I try to make a phone call to every student’s parents or guardians before school begins. It is a long process – I have 120 students on my rosters, and sometimes I have to call multiple numbers before I get through. Some lines are disconnected, other parents speak Spanish (and my Spanish is very weak), but I try my best to overcome those obstacles, and parents always appreciate the effort.
But there is one obstacle that is very difficult to overcome: LAUSD’s online student information system (MiSIS).
The way that MiSIS is set up, the system is essentially in hibernation over the summer. Teachers have no classes, and therefore have no students. From our side, we cannot access student information. While they can print some reports, many of those do not function either.
This creates several problems.
One problem is that I, as a teacher, cannot access student phone numbers. That means I can’t even get the numbers I want to call so that I can introduce myself. There is a weird way that administrators can access this through MiSIS ad hoc, but I don’t think that approach is well understood.
Another problem is that during the summer, teachers cannot access the contact log, so even if I do get through to parents, I cannot log the contact officially.
Another problem is that during the summer, teachers cannot make a seating chart on MiSIS, which would speed up the attendance process.
Another problem is that during the summer, teachers cannot access students’ data, so if I want to see my students’ data and prepare for their needs on day one, I am out of luck. That is because LAUSD’s MyData system feeds out of MiSIS.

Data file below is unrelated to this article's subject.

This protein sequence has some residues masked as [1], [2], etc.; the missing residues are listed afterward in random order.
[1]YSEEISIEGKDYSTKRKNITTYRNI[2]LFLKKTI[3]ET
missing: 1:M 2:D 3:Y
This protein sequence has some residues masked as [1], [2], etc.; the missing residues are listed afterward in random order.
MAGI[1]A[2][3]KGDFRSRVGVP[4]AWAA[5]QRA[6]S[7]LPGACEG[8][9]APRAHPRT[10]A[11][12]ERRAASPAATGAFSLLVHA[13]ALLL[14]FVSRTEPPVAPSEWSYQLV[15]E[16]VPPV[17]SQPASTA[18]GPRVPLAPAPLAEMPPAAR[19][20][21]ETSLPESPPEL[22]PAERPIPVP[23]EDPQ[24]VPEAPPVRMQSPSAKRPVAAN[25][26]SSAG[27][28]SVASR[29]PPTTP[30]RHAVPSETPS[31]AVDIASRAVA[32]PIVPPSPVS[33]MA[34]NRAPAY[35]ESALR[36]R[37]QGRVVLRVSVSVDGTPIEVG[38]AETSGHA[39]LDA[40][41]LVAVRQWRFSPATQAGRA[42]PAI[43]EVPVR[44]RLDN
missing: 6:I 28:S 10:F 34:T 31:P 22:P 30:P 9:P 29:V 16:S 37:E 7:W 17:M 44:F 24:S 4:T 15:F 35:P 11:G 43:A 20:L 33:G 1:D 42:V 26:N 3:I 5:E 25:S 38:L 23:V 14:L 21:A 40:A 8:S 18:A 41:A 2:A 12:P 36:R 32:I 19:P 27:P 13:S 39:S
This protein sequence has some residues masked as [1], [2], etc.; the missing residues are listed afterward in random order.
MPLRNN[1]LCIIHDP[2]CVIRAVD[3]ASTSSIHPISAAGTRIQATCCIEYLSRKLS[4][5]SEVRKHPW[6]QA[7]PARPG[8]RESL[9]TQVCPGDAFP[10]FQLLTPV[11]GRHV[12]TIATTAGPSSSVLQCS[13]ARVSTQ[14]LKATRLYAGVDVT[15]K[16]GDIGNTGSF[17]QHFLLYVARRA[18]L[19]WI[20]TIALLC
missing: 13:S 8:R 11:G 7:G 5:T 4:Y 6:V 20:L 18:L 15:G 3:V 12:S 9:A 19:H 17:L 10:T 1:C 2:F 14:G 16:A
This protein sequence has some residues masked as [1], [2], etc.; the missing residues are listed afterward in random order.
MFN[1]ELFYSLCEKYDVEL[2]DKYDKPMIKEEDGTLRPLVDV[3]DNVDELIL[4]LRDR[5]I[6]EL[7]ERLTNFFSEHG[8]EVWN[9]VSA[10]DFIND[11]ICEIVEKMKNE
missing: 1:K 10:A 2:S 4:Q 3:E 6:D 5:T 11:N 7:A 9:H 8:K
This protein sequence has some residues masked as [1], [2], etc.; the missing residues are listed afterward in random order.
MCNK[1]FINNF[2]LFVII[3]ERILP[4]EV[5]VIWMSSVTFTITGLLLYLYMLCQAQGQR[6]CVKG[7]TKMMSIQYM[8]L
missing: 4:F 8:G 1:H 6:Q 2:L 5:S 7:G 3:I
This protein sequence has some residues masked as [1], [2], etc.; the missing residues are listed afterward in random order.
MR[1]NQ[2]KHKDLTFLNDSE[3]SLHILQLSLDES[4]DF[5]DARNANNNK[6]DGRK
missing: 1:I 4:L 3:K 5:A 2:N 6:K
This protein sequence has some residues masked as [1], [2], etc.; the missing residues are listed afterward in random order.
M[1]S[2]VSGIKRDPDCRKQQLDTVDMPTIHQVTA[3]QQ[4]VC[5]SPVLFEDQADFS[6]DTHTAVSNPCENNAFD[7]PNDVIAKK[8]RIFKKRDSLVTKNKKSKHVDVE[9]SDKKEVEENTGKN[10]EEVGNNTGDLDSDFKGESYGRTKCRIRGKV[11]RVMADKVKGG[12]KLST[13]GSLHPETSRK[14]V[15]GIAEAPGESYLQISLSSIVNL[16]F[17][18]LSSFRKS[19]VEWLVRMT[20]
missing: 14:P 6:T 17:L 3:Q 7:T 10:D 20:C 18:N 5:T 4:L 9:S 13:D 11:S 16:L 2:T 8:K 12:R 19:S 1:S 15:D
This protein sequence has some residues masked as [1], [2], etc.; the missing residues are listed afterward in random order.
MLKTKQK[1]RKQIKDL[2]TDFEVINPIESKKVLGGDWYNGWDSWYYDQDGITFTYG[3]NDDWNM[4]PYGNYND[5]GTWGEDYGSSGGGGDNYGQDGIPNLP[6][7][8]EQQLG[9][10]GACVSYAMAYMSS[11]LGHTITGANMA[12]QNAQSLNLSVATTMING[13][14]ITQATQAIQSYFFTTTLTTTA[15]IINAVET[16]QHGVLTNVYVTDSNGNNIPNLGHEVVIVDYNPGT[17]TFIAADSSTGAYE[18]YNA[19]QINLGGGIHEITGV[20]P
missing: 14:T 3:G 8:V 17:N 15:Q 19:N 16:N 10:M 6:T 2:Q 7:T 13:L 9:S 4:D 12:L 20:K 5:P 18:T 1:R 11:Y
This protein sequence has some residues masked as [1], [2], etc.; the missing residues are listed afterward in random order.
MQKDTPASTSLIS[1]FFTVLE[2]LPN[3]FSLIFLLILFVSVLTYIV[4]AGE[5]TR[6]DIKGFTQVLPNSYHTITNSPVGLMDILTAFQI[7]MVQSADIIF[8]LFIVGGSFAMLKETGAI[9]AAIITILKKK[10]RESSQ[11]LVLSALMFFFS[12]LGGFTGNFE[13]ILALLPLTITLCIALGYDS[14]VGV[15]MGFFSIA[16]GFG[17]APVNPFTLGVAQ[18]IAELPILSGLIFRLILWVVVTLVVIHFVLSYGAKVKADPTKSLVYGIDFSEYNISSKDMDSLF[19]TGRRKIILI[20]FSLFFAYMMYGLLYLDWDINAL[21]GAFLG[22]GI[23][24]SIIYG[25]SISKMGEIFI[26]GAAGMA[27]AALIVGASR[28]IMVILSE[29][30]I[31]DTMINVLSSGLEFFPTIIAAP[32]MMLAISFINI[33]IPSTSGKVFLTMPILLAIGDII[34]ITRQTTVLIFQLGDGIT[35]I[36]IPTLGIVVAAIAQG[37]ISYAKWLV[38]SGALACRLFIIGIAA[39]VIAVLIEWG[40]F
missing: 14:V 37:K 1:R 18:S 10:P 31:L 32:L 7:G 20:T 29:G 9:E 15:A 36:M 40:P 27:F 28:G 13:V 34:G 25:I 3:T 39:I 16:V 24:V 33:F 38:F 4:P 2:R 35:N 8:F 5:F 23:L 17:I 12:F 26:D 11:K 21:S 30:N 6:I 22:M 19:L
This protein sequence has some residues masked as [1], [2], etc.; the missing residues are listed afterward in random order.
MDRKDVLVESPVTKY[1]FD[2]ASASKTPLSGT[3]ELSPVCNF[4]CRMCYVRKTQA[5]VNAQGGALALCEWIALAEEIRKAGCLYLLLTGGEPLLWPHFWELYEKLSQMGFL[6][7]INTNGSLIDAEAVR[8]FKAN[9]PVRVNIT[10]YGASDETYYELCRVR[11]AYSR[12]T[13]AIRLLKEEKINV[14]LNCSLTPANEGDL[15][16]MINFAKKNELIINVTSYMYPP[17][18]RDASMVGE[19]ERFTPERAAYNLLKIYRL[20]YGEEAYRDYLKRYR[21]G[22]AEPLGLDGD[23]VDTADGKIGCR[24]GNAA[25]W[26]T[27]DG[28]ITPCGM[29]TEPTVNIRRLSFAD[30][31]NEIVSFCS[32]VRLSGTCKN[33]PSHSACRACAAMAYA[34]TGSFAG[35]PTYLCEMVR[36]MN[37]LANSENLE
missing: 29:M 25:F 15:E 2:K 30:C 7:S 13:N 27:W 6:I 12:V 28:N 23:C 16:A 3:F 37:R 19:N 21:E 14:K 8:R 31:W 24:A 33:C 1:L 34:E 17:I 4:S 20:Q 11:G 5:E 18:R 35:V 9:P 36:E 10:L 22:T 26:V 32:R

Another problem is that during the summer, teachers cannot reset students’ MyMail email passwords. As you can imagine, many students forget their passwords to their LAUSD provided email accounts. In order to reset it, you need to use MyData, which feeds out of MiSIS.
That then means that those students cannot log into to their brand new grade book because they do not have passwords.
In fact, if those students can’t get passwords, they cannot even log in to district-owned a chromebook.
Now, of course, I have figured out work arounds for most of these things. I got a roster for my students, then used an old grade book our school had to get student phone numbers. I got student data by asking the students’ former teachers. And I have delayed introducing the grade-book until we have full password memorization.
But that is not how this is supposed to work. MiSIS is supposed to help things run smoothly and integrate everything. And it usually does. During the school year, I actually quite like the system. But in the first days of school, the system’s slow awakening from its summer slumber hampers teachers ability to start the year properly.